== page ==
While this album has its moments, there is a decided commercial and pop sensibility to the music, a melodic cohesion and simplicity that should appeal to a broader base of listeners, but is unlikely to thrill or impress advocates of Modest Mouse's earlier albums. As others have suggested, the album does grow on you, but it is hardly a substitute for the creative brilliance or willingness to bare or push musical boundaries found on This is a Long Way to Drive..., Lonesome Crowded West, Building Nothing Out of Something, or Moon Over Antarctica. The constantly shifting musical motifs are largely absent, as is a sense of the unexpected. And the lyrics have lost their oblique and multiple interpretation, instead becoming direct and at times even banal, as on the songs Dance Hall or Bukowski.
The midpoint to this album is unmemorable, and seriously intrudes on what otherwise might be viewed as a superior commercial pitch: Dance Hall, with its cheesy organ chords reminiscent of Danny Elfman in Hollywood decline (The Clash never would have touched it); Bukowski's largely one-dimensional musical score; the purely derivative The Devil's Workday, covered long ago -- and much better -- by Tom Waits and Smoke; The View, which is marred by cheap eighties techno overlays not even worthy of reference to Talking Heads; and the mixed Satin in the Coffin, which opens like a Johnny Horton ballad. Other songs, such as Blame It On the Tetons, while pretty, fails to really distinguish itself from any number of other sweetly chorded ballads by numerous traditional country and rock imitations. And Black Cadillacs sounds like just another well done rock anthem.
The remaining songs on the album offer glimpses of earlier brilliance and sparks of creativity, especially on the final The Good Times Are Killing Me. And the overlay of instrumentals and sound effects often remain inspired. But overall, the songs, while eminently listenable, remain, compared to much of their earlier work, one-dimensional. As someone else has said, this album is better than 90% of the other tripe out there, but its essentially commercial pedigree cannot be ignored.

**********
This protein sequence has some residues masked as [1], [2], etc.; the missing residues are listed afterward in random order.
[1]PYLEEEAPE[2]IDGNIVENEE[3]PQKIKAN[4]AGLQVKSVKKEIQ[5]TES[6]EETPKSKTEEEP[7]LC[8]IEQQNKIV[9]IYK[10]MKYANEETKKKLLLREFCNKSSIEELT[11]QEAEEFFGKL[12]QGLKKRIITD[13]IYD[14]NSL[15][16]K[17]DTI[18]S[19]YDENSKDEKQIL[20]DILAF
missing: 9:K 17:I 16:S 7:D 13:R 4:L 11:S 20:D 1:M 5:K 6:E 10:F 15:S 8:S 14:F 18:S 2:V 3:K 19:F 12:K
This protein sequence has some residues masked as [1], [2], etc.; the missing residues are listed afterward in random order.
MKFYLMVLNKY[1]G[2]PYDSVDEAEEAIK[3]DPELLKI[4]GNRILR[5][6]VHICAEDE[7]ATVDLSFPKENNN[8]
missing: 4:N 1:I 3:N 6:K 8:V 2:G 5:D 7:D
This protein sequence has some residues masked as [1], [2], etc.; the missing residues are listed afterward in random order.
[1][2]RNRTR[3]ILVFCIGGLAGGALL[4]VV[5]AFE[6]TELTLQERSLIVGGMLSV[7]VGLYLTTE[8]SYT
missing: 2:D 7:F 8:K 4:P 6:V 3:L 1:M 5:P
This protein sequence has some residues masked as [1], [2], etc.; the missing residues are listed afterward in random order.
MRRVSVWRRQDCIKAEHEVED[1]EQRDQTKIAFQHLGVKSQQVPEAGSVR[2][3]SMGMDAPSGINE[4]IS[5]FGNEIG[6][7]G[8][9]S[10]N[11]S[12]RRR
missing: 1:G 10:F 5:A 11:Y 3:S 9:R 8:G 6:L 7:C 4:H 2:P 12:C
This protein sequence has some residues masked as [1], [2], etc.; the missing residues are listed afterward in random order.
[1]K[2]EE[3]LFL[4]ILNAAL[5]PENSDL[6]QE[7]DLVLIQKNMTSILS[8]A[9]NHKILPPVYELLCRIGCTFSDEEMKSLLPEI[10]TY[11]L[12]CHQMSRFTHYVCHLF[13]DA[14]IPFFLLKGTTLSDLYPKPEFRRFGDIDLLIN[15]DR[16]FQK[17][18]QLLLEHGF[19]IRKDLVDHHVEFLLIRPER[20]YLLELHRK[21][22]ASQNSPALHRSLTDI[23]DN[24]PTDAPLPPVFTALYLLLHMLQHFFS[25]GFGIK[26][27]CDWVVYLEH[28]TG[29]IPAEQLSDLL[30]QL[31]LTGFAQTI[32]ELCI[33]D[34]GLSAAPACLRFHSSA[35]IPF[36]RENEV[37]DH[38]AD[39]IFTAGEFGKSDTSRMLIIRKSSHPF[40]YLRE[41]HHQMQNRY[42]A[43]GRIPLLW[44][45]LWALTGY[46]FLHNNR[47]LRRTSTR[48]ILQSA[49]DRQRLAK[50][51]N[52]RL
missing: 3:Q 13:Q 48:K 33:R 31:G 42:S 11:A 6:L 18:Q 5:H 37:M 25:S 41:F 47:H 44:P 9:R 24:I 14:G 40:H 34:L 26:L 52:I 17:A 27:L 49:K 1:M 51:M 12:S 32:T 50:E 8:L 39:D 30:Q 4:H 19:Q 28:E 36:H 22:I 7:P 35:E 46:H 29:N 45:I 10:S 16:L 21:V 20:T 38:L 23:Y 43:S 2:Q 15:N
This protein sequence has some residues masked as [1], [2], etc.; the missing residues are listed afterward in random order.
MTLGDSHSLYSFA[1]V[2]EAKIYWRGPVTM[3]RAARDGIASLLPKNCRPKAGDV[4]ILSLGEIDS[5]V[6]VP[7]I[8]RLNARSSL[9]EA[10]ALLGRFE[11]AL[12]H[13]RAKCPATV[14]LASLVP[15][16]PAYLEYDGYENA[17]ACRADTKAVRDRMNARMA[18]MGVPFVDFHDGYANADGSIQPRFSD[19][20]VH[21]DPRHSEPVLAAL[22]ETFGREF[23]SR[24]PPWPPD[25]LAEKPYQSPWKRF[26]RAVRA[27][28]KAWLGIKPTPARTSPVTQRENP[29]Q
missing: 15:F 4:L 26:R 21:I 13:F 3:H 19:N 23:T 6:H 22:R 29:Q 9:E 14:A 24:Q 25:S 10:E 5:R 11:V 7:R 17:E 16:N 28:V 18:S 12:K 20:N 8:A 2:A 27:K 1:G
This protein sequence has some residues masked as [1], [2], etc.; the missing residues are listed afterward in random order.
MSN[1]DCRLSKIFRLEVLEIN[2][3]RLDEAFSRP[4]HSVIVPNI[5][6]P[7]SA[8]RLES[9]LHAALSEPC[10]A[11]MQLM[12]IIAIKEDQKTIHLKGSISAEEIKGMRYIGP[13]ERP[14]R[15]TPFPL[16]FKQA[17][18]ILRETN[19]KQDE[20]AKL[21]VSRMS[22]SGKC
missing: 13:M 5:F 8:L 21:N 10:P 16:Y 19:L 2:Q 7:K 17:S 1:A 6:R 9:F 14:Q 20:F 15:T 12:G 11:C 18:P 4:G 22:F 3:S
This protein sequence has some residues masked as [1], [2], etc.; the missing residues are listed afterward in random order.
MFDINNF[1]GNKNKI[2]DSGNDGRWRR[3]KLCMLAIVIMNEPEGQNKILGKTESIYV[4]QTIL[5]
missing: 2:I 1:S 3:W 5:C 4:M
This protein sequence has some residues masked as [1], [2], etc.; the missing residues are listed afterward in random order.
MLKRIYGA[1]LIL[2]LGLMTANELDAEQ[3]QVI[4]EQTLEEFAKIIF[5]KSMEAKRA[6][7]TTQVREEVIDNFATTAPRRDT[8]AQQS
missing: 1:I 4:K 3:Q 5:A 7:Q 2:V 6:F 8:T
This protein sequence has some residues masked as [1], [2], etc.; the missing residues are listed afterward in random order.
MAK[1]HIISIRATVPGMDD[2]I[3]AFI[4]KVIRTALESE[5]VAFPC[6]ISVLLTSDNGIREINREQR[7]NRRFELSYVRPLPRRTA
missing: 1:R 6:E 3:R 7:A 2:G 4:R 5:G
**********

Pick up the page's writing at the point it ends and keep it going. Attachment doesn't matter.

As far as those claiming this is a masterpiece or the best Modest Mouse album ever, depending upon one's musical tastes and background, suppose this album could be construed as such; fan is, after all, short for fanatic. But those that adore this album needn't really worry: all will be forgiven as mainstream record sales soar. And why shouldn't Brock and the boys make some decent money? They're far more deserving than most, and for a time gave us some memorable music that will remain long after this album is forgotten.
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on August 15, 2016
One my absolute favorite CDs. It is a bit off the wall and maybe a touch dark but I like it a lot.
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on January 11, 2017
Pretty good album. There are some great songs on here and some filler songs towards the end of the album. Overall, worth the purchase for an alt-rock fan.
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on February 12, 2017
I love Modest Mouse and I love this album. In my opinion this is their best album
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on July 28, 2011
I'm certainly no indie music expert like other MM reviewers but I do listen to a fair share of music considered indie. But I'll admit that I listen to about everything, from rap and hip hop to country (and even Britney Spears -gasp!!!)
Good News is a staple in my play list, along with all other MM albums. Sure, it's different from those before and after but that is not a fault. I have bought this as a cd and even bought the mp3 download -- bc I can't live w/o it and I was too lazy to manually download it from hard to digital myself.
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on November 21, 2013
Bought this on vinyl & it sounds great! I love Modest Mouse, no matter the album, but this is the one I discovered them on so I had to get it on vinyl for my collection. It's split into 2 records, so the sides are a little short, but they sound perfect. Glad I bought it.